Lawsuits Filed Against Duodenoscope Manufacturers For Spreading Deadly Bacteria

Jared Firestone

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— Updated on June 23, 2020

Lawsuits Filed Against Duodenoscope Manufacturers For Spreading Deadly Bacteria

Duodenoscope Expert WitnessAn influx of cases against manufacturers of duodenoscopes have entered the District Court of Central California after a number of patients at the UCLA Ronald Reagan Medical Center contracted serious, and often deadly infections from the use of duodenoscopes. Duodenoscopes are flexible, lighted tubes threaded through the mouth, throat, and stomach into the top of the small intestine. They are used during endoscopic retrograde cholangiopancreatography (or ERCP) procedures. This is a process where doctors see inside the stomach and intestines and inject radiographic contrast in order to treat conditions of the bile duct and pancreatic duct. Consequently, the main manufacturers of these duodenoscopes implicated in the lawsuits are Olympus Corp., Pentax, and FujiFilm.

Nearly 500,000 ERCP procedures are performed in the United States each year. Because of the difficulty in cleaning all of the small and complex parts of the duodenoscope tube, patient-to-patient infection has spread even in cases where sterilization instructions provided by the manufacturers were strictly followed. Following the outbreak at UCLA, the FDA issued an emergency warning to healthcare providers emphasizing the importance of sterilization procedures. As well as the possibility that the manufacturer’s instructions may not be sufficient to avoid infections. In May 2015, the FDA organized an advisory panel. They also added precautions such as regular bacteria cultures of certain parts of duodenoscopes as part of the sterilization process.

Many of the patients that contracted the infections that led to the FDA’s re-evaluation of the duodenoscope sterilization procedures have turned to the courtroom in an effort to be compensated for the harm done to them. The first case that was filed in the Central District of California was filed by a father on behalf of his deceased son. (Jeffrey John Hughes et al. v. Olympus America, Inc. et al., CV No. 15-02103 BRO (JCx).). The complaint in Hughes listed causes of action for products liability, negligence, fraud – intentional misrepresentation, fraud – negligent misrepresentation, survival action, and also wrongful death. The defendants are Olympus America, the manufacturer of the TJF-Q180V Duodenoscope that was used by doctors at UCLA hospital.  Furthermore, the complaint stated that Olympus failed to provide an effective and validated reprocessing protocol for this scope. Instead providing the cleaning protocol for an older endoscope design it once manufactured.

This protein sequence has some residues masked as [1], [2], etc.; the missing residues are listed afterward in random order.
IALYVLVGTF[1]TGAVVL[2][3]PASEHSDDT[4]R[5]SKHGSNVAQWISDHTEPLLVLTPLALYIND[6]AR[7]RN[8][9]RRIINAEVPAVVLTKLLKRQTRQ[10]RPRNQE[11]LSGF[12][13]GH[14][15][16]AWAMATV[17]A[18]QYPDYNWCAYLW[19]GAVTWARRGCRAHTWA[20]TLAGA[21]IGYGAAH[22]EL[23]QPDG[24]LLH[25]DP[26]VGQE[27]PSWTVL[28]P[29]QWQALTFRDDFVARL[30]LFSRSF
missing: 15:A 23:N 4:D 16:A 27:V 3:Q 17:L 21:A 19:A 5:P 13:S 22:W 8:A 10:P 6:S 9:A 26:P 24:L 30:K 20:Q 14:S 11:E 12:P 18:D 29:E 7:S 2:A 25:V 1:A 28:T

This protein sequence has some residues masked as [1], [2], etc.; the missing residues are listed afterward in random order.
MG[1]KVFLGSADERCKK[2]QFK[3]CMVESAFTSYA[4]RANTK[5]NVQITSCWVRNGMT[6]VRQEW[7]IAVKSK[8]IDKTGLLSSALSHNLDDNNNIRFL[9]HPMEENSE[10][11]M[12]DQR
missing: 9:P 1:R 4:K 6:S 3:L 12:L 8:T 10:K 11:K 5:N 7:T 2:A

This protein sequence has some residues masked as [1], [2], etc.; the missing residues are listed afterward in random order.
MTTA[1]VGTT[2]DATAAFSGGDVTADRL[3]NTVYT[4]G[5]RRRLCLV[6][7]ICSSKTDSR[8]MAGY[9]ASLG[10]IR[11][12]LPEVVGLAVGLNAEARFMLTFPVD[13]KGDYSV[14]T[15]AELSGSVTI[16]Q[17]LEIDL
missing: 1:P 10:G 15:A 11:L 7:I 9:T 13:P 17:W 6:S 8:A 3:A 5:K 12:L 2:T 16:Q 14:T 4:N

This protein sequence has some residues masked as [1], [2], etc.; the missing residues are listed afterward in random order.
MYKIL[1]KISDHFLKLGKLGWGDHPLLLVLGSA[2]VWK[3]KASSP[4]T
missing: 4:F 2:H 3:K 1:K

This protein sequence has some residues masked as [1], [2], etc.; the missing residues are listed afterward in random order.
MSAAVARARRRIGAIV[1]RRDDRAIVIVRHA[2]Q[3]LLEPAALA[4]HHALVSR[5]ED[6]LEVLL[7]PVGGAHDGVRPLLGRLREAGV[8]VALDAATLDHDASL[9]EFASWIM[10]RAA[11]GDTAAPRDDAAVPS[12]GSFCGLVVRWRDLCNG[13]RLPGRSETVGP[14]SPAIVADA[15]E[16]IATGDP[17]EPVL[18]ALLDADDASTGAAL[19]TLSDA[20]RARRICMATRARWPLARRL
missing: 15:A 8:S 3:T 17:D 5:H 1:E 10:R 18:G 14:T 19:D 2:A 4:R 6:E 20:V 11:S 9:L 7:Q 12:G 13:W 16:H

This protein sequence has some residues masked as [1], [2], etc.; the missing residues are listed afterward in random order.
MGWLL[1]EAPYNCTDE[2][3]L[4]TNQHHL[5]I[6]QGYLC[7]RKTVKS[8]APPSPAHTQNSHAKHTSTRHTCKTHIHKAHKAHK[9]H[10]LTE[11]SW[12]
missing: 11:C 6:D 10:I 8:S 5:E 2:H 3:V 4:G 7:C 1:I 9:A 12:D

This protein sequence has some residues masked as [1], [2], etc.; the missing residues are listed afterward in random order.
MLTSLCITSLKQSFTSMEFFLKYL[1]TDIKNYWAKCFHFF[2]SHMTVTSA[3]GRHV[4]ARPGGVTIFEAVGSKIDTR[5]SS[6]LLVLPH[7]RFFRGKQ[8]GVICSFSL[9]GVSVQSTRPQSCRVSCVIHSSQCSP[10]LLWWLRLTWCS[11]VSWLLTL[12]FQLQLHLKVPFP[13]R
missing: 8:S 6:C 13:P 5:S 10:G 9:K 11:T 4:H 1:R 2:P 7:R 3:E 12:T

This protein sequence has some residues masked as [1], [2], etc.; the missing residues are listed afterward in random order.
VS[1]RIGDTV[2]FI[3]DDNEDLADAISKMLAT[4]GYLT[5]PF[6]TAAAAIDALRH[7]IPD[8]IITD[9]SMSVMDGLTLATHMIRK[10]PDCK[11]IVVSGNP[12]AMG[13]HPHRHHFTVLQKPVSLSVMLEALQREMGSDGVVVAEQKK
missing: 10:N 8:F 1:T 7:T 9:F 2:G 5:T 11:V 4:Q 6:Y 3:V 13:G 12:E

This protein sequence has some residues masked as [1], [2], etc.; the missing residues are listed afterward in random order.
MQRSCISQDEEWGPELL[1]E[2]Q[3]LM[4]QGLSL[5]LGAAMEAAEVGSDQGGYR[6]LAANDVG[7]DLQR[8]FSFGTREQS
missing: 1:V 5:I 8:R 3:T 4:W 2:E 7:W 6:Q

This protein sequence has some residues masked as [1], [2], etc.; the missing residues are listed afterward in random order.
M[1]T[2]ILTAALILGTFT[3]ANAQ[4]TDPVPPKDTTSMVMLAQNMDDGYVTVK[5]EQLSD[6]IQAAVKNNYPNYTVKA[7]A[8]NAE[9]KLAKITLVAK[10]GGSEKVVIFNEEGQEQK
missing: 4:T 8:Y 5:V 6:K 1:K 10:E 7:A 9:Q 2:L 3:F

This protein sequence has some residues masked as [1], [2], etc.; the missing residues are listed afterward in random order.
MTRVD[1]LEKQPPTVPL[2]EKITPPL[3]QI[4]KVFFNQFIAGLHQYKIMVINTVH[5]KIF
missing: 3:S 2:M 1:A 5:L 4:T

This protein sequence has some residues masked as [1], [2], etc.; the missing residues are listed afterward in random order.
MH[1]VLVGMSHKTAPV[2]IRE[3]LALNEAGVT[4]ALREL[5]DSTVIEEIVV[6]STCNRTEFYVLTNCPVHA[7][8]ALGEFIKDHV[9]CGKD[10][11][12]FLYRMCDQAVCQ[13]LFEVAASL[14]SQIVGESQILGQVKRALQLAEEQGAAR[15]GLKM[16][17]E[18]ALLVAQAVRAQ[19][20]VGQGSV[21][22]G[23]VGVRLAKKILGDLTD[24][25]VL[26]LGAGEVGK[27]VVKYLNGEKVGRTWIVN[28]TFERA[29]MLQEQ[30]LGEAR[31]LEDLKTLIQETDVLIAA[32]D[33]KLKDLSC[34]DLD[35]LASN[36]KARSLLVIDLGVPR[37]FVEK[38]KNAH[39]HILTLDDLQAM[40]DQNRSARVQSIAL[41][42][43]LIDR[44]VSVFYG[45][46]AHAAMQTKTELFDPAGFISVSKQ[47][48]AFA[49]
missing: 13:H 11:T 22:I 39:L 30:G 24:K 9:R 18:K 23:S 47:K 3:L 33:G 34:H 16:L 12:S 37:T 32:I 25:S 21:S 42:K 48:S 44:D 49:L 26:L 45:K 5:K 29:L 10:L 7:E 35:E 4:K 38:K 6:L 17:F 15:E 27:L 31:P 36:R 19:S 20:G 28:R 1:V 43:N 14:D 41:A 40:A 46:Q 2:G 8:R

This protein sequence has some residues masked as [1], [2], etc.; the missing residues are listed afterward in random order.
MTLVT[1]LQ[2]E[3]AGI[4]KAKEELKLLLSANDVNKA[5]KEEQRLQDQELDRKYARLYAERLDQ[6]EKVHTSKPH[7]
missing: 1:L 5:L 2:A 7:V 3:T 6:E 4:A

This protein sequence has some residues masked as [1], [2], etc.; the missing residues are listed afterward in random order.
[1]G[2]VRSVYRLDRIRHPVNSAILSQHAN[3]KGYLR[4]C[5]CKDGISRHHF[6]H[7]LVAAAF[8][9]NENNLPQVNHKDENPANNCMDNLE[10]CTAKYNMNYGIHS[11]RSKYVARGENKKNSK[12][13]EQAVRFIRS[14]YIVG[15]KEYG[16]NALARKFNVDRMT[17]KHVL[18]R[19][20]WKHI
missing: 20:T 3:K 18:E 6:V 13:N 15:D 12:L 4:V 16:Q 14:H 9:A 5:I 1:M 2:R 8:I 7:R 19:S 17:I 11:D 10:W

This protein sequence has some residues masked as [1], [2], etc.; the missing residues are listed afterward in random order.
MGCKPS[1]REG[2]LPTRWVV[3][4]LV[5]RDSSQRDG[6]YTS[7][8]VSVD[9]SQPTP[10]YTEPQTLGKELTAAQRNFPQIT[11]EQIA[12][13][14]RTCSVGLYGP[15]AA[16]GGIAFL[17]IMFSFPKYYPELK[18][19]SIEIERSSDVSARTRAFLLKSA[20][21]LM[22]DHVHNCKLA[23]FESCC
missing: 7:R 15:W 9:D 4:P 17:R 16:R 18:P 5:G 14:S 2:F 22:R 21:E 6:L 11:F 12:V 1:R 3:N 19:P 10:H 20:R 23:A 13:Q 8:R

After the Hughes case was filed, seven other similar cases were filed in the Superior Court of California, County of Los Angeles. The plaintiffs in these cases each brought state law tort claims for products liability, negligence, intentional and negligent misrepresentation, and in some cases, survival actions and wrongful death claims. After originally being removed to the Central District Court to join the Hughes case, six of the plaintiffs filed motions to remand their cases back to the Superioir Court. (Young v. Olympus America; Leo Palomino v. Olympus America; Estate of Silvia Patricia Aroche et al v. Olympus America; Estate of Antonia Cerda et al v. Olympus America; Estate of Mehrangiz Bohaderi et al v. Olympus America; Domingo Gomez v. Olympus America).  

In June, 2015, the Central District of California granted these plaintiffs’ motions to remand. Then they also removed these six cases back to the Superior Court of LA County.  However, as the FDA continues to study the effectiveness of different sterilization methods, more lawsuits from many different states continue to arise against Olympus, Pentax, and FujiFilm.

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